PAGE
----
Hospitals, Care Facilities: What We Don’t Want for Aging Parents–a true story Part 1

Can we know what’s happening when parents can’t advocate for themselves in hospitals and care facilities?

An upsetting last stage of life is precisely what we don’t want–for aging parents or anyone else. Several decades ago I spent a night as a patient in a non-private room at one of America’s best (and overcrowded that night) teaching hospitals. I took quick notes and shortly thereafter wrote this piece, long before aging parents were part of my life. It just surfaced when I unpacked the last box from our move. Hopefully things have changed, but have they? If not, how can we know? Are health care proxies the answer? Do our parents have them?

Not a sound was heard, yet the forms of her tiny legs agitating up and down under the white hospital sheets gave testimony to her distress. The medical resident, intently bending over her small body, tried yet another time to insert the IV needle into her vein.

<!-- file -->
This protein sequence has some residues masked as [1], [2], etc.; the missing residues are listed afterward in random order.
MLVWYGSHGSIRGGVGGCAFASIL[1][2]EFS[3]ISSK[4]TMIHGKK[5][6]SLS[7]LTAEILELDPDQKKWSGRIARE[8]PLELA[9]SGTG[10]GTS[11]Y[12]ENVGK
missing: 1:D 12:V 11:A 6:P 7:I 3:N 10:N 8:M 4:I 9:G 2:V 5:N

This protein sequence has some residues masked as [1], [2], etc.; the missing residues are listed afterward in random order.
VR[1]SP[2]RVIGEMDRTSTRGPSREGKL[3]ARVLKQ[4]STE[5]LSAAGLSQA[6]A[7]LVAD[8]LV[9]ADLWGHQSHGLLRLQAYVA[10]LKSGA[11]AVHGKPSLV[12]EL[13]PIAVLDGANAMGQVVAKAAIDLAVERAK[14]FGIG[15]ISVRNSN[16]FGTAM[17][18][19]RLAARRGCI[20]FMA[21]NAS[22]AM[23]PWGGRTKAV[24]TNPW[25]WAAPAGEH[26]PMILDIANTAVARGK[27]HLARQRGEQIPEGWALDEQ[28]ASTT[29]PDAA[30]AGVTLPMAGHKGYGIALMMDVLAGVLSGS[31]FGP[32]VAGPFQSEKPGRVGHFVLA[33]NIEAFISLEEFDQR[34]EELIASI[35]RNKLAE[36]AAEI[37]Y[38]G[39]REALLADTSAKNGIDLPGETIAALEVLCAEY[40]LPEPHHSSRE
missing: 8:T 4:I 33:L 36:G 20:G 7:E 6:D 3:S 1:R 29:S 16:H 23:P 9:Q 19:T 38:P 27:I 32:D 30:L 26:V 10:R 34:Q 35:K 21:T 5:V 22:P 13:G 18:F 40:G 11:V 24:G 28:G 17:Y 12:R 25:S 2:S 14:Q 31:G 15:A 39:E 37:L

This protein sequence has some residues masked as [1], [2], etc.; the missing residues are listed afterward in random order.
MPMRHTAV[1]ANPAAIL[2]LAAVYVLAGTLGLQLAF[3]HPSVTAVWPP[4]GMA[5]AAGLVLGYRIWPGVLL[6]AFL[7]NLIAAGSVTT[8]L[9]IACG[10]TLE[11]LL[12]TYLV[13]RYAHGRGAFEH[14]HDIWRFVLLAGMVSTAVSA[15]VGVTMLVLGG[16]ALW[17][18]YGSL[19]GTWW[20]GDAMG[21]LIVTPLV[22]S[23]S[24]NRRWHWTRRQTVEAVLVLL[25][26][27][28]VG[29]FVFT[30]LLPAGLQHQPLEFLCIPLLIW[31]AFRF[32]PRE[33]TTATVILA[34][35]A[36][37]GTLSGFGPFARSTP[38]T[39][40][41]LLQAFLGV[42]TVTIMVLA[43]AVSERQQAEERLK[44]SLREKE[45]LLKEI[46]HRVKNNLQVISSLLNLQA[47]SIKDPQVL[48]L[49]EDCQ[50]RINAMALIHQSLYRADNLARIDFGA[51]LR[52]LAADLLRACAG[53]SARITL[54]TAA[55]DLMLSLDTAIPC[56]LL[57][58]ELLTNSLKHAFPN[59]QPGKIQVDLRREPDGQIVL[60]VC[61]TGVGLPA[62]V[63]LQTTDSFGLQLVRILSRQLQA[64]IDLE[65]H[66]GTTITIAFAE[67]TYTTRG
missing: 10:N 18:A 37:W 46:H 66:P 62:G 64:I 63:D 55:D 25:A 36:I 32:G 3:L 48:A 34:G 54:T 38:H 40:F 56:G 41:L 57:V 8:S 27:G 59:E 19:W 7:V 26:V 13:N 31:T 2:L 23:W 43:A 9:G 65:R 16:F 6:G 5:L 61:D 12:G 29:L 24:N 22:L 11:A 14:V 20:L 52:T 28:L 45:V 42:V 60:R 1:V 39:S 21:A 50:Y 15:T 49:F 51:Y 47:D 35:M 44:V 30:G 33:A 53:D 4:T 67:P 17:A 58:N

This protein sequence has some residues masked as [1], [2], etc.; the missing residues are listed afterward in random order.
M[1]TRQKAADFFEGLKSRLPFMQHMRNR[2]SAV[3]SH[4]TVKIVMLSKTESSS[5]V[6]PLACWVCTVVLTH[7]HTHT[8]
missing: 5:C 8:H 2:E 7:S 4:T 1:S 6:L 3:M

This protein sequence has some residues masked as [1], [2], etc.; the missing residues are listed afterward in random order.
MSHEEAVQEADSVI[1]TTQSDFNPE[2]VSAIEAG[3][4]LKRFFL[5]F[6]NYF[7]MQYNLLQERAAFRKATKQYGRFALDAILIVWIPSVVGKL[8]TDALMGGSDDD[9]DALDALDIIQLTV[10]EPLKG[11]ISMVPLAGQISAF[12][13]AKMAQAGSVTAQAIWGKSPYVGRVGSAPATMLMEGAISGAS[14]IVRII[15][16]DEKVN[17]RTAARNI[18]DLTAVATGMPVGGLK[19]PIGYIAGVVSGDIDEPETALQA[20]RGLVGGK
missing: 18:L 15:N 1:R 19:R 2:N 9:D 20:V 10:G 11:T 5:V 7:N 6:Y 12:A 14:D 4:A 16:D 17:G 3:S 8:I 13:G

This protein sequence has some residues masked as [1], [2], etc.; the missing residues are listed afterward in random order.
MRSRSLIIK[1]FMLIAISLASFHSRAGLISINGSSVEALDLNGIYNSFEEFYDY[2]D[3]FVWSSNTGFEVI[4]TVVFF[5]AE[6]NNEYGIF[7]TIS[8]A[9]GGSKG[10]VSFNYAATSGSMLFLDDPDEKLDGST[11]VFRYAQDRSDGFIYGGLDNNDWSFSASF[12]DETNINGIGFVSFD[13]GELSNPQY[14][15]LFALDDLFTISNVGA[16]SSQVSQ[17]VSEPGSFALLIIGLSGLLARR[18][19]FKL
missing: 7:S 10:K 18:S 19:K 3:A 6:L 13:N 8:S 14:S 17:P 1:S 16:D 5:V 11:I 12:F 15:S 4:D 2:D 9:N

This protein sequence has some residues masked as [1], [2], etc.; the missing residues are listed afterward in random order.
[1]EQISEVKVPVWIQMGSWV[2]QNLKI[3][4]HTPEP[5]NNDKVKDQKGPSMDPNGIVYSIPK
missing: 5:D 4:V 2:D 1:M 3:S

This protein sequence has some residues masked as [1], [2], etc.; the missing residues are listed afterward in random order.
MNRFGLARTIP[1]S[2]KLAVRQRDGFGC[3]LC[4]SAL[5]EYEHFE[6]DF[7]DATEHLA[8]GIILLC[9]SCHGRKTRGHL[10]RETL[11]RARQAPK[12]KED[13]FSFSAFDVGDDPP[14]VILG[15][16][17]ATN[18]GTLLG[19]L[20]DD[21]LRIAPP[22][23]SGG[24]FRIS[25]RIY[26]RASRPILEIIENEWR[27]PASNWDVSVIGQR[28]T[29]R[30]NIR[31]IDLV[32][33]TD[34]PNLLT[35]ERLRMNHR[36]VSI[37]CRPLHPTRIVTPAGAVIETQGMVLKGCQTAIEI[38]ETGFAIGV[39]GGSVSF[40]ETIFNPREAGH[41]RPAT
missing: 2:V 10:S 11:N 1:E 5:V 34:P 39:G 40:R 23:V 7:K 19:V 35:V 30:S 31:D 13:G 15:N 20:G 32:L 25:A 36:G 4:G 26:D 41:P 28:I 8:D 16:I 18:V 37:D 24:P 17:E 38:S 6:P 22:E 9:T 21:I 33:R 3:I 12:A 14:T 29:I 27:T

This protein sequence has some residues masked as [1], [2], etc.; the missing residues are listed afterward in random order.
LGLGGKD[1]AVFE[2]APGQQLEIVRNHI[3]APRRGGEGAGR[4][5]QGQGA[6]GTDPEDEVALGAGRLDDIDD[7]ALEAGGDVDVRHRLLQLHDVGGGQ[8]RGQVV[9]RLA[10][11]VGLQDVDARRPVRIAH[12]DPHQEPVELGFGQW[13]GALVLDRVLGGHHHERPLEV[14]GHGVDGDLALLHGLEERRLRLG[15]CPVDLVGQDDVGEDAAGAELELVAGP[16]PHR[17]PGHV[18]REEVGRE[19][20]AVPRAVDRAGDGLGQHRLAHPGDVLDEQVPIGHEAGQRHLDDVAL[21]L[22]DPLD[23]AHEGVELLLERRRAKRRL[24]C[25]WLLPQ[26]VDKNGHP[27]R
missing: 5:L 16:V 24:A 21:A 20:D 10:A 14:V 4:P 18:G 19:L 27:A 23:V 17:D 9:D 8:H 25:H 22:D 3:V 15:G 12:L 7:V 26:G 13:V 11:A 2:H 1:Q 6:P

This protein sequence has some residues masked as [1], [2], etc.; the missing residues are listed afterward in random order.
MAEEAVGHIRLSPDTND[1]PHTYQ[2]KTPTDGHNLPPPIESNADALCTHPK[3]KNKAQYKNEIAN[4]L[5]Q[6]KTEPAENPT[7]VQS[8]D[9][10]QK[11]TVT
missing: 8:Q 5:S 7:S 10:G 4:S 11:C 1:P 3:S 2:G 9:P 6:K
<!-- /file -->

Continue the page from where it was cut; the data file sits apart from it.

Mrs. S, a stroke vicim in her 70’s, managed to wrest free of her IV. This was the second round of attempting to reintroduce it since the newly arrived nurse on the afternoon shift discovered it had come out.

“When did it come out?” she questioned. “Where could it have gone?” (It was  behind Mrs. S’s tiny body, under the covers.) Thus began the first in a series of attempts to insert the IV, with never a sound uttered by Mrs. S, who didn’t–or couldn’t–speak any more.  Only her legs betrayed her feelings.

Later that evening the medical resident’s cheery “How are you, Mrs. S?” (no answer) awakened me to another ordeal. He explained how she needed to swallow a tube because “you have to eat.” A discussion ensued between the resident and a nurse about the difficulty of her swallowing this particular tube.